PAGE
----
A trust’s budget does not need to be complicated. Some trust beneficiaries are independent and able to manage their own financial affairs. In this circumstance, the trustee may only have to establish a system of payments to the beneficiary that are guaranteed to last over time, while keeping funds in reserve for emergencies (provided it’s possible to pay the beneficiary directly without compromising government benefits — in many cases, it isn’t). Other trust budgets are much more complex. The trustee must manage complicated investment portfolios that are specifically designed to provide for a trust beneficiary’s needs over time. For beneficiaries with disabilities, Trustees may have to pay for daily living expenses, extraordinary medical care, and once-every-ten-year resources like specially equipped vans. A trustee without a well considered budget will be flying blind when it comes to these expenditures–to the detriment of the beneficiary who may be counting on the trust’s assistance.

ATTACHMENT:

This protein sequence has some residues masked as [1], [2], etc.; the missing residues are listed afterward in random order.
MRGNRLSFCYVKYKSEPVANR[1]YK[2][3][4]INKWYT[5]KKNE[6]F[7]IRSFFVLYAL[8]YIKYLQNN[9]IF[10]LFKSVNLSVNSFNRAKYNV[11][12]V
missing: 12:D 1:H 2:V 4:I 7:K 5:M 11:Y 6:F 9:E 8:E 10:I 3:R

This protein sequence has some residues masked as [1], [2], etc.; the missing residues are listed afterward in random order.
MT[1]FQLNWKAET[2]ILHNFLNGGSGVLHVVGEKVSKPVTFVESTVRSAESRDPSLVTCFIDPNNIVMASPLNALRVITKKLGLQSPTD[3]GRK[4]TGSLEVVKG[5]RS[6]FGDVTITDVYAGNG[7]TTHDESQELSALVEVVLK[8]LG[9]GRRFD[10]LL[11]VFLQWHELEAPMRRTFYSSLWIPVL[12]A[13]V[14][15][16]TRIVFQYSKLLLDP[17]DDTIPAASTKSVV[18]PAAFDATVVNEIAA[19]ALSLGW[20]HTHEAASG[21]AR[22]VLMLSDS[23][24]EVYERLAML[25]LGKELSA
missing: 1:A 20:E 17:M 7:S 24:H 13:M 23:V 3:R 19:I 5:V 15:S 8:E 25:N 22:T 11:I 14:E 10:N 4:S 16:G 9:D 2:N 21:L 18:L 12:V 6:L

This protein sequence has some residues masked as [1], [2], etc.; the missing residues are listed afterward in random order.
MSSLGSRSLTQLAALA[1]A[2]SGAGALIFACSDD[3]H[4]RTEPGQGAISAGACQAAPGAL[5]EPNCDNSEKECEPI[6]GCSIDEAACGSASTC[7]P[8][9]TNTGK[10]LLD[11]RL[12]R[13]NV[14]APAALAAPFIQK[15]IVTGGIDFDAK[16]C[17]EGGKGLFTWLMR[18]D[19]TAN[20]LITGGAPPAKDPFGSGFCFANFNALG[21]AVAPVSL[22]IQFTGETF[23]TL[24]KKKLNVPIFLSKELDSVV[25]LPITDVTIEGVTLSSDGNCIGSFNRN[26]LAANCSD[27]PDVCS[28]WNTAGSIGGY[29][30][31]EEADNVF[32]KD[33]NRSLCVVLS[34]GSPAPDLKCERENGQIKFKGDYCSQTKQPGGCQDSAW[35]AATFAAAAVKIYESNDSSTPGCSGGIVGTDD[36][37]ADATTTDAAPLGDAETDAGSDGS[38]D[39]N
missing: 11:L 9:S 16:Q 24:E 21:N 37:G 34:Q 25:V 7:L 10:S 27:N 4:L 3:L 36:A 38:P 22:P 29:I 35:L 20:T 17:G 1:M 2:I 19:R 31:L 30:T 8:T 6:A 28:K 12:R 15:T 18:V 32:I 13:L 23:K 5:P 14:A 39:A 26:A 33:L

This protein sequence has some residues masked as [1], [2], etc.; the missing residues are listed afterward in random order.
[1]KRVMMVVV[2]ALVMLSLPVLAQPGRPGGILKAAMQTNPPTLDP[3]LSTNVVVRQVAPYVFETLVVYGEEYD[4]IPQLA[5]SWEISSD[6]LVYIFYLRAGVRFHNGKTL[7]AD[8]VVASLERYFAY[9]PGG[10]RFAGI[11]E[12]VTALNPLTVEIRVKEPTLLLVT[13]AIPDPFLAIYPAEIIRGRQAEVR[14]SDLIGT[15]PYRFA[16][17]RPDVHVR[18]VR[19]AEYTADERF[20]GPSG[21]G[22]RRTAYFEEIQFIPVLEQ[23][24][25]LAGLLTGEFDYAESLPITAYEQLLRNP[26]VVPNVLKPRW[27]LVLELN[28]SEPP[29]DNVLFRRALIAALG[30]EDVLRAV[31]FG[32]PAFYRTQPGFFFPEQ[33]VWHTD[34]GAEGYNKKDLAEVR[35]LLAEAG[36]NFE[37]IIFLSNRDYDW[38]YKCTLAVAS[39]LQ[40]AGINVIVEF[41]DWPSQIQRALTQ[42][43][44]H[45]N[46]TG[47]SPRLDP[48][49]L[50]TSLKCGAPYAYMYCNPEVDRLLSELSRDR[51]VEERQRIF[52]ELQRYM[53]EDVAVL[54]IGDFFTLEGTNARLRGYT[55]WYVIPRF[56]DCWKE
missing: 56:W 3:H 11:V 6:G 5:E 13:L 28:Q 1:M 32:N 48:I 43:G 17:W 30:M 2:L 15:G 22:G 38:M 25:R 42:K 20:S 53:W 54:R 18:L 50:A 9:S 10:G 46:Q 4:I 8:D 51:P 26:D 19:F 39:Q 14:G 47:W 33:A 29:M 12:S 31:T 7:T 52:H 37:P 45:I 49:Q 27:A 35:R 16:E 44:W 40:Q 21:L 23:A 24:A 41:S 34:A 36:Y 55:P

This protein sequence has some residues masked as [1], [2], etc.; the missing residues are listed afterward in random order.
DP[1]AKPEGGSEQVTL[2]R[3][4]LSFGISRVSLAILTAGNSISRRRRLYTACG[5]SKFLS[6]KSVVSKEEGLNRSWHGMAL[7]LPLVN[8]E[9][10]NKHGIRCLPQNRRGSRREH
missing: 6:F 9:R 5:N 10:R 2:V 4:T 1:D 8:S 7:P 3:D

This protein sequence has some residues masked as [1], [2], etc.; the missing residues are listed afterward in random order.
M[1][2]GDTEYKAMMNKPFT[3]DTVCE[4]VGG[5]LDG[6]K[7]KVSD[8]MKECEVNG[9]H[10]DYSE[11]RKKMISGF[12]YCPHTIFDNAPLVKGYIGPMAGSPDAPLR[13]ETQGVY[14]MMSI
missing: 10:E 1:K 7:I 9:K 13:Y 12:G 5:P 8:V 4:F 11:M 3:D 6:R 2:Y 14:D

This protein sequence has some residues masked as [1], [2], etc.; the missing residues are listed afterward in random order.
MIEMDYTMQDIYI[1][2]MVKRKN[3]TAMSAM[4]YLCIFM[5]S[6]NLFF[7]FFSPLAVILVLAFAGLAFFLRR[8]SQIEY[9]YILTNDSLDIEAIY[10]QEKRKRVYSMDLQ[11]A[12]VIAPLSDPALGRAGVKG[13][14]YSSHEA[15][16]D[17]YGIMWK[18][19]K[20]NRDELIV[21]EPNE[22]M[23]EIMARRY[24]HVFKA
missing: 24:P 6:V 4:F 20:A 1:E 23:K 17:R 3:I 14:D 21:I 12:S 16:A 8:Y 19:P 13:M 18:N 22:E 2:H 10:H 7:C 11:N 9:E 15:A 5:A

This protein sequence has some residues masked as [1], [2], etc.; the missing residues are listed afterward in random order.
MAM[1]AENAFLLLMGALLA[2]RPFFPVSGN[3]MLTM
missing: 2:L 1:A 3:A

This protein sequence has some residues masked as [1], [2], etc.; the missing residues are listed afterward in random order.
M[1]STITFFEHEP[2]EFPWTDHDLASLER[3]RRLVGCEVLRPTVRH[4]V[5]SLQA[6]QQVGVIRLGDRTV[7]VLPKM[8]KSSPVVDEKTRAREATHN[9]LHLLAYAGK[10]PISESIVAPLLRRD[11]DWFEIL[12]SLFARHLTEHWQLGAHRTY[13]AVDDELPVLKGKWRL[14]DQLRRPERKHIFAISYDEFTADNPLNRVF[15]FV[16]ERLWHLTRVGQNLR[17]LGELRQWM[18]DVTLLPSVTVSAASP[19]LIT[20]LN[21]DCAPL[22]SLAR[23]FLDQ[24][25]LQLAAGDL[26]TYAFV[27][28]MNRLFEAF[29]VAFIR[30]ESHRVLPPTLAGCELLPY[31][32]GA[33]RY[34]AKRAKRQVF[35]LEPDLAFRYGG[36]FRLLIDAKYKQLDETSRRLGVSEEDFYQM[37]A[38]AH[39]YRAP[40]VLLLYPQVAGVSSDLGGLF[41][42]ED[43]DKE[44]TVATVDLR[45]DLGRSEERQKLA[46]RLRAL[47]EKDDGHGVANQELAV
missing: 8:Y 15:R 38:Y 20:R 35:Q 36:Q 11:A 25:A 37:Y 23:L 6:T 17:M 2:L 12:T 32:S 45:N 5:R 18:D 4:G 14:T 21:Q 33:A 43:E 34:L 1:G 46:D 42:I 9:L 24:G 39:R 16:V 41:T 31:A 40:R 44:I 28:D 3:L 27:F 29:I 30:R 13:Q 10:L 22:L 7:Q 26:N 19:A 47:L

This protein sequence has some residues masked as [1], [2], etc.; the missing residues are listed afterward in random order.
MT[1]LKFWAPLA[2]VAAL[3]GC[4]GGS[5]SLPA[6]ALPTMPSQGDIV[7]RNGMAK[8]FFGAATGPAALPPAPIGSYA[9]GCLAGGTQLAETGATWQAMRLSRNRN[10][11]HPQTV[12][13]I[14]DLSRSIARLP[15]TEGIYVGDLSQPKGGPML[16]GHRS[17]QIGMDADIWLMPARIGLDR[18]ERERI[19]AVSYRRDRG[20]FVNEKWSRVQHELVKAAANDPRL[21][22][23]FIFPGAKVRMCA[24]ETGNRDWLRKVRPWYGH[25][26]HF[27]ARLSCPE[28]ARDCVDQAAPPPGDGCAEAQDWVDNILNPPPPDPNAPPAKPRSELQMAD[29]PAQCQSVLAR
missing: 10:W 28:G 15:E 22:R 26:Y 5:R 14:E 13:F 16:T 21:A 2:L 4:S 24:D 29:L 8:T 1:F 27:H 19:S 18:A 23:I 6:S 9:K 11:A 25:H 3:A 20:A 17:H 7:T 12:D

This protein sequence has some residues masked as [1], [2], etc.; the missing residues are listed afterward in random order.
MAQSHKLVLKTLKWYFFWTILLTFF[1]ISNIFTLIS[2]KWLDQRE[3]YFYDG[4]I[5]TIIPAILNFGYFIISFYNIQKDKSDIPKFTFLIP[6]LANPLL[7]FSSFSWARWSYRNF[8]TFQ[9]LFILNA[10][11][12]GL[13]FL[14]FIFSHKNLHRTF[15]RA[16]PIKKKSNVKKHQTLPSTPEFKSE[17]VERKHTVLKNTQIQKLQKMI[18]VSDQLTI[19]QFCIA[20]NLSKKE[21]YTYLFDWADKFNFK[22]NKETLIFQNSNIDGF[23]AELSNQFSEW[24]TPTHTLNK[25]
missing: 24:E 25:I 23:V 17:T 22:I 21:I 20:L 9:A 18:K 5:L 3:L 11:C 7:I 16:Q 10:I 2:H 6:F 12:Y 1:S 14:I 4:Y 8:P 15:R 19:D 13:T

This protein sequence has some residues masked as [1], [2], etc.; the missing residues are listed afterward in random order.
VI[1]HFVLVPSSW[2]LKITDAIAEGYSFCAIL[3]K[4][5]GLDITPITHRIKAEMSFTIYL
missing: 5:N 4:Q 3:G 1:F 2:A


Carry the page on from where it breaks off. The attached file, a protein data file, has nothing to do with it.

- Lindsay V.R. Moss, Esq., Becomes Partner at Elville and Associates, P.C.
- A Guide for Making Room for Grief in Work & Life
- How One Thing Might Lead to Another
- How Will My Agent Know Where My Property Is – and How to Access It? The Maryland Fiduciary Access to Digital Assets Act, Digital Storage Options, Safe Deposit Boxes, and Good Old Fashioned Record-Keeping
- The Movement to Improve End-of-Life Health Care Planning
- Fly, Rattle, and Roll
- Senior Home Seller? Here’s the Solution! (Part 2 of 2)
- Aging in Place Doesn’t Just Happen, It Takes a Plan
- Client Care Program Update – the April Tax Reform Educational Event, the Summer Social Event at Toby’s Dinner Theatre, and Looking Forward to the Annual Client Event
- The Early Retirement and Disability Decision